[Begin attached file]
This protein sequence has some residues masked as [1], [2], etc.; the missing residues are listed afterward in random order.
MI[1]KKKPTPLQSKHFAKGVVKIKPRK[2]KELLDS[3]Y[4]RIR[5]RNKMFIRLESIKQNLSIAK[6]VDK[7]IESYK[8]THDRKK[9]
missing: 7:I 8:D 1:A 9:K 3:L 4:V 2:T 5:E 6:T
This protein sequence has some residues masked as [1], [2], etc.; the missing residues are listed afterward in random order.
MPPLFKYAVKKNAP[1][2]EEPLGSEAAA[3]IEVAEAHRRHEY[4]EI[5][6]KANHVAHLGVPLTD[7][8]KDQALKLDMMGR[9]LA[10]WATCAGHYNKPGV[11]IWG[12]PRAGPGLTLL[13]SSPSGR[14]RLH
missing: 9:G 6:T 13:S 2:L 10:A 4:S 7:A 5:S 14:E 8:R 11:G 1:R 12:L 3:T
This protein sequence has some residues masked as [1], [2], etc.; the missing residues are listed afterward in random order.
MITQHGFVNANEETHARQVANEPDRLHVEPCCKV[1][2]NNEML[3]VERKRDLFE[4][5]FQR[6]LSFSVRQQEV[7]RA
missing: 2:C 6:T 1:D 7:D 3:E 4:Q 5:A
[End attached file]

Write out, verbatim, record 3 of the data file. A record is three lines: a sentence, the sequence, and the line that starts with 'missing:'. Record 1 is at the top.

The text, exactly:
This protein sequence has some residues masked as [1], [2], etc.; the missing residues are listed afterward in random order.
MITQHGFVNANEETHARQVANEPDRLHVEPCCKV[1][2]NNEML[3]VERKRDLFE[4][5]FQR[6]LSFSVRQQEV[7]RA
missing: 2:C 6:T 1:D 7:D 3:E 4:Q 5:A